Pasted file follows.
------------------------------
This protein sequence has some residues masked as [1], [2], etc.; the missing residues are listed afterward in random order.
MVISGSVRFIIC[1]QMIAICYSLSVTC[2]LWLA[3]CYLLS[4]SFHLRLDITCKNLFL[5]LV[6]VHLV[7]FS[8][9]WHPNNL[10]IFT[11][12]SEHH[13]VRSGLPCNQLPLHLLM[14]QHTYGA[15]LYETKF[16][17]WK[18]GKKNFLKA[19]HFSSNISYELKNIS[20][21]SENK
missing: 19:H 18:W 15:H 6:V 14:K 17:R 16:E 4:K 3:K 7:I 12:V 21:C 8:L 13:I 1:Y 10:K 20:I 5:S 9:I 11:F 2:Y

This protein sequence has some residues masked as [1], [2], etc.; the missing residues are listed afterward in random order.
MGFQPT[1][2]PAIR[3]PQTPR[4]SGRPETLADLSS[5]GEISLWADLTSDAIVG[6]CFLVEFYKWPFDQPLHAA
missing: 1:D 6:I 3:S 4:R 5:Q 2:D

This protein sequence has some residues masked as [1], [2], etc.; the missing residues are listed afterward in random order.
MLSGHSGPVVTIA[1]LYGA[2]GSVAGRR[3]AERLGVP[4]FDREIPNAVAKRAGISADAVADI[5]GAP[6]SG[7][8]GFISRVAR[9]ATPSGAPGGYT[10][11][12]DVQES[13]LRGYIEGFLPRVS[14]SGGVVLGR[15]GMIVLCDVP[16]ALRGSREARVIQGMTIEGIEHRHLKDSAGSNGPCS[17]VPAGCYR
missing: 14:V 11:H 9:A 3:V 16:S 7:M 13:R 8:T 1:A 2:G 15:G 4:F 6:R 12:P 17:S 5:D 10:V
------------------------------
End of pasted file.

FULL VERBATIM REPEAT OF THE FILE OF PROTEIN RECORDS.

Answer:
This protein sequence has some residues masked as [1], [2], etc.; the missing residues are listed afterward in random order.
MVISGSVRFIIC[1]QMIAICYSLSVTC[2]LWLA[3]CYLLS[4]SFHLRLDITCKNLFL[5]LV[6]VHLV[7]FS[8][9]WHPNNL[10]IFT[11][12]SEHH[13]VRSGLPCNQLPLHLLM[14]QHTYGA[15]LYETKF[16][17]WK[18]GKKNFLKA[19]HFSSNISYELKNIS[20][21]SENK
missing: 19:H 18:W 15:H 6:V 14:K 17:R 16:E 4:K 3:K 7:I 12:V 21:C 8:L 13:I 1:Y 10:K 20:I 5:S 9:I 11:F 2:Y

This protein sequence has some residues masked as [1], [2], etc.; the missing residues are listed afterward in random order.
MGFQPT[1][2]PAIR[3]PQTPR[4]SGRPETLADLSS[5]GEISLWADLTSDAIVG[6]CFLVEFYKWPFDQPLHAA
missing: 1:D 6:I 3:S 4:R 5:Q 2:D

This protein sequence has some residues masked as [1], [2], etc.; the missing residues are listed afterward in random order.
MLSGHSGPVVTIA[1]LYGA[2]GSVAGRR[3]AERLGVP[4]FDREIPNAVAKRAGISADAVADI[5]GAP[6]SG[7][8]GFISRVAR[9]ATPSGAPGGYT[10][11][12]DVQES[13]LRGYIEGFLPRVS[14]SGGVVLGR[15]GMIVLCDVP[16]ALRGSREARVIQGMTIEGIEHRHLKDSAGSNGPCS[17]VPAGCYR
missing: 14:V 11:H 9:A 3:V 16:S 7:M 13:R 8:T 1:A 2:G 15:G 4:F 6:R 12:P 17:S 5:D 10:V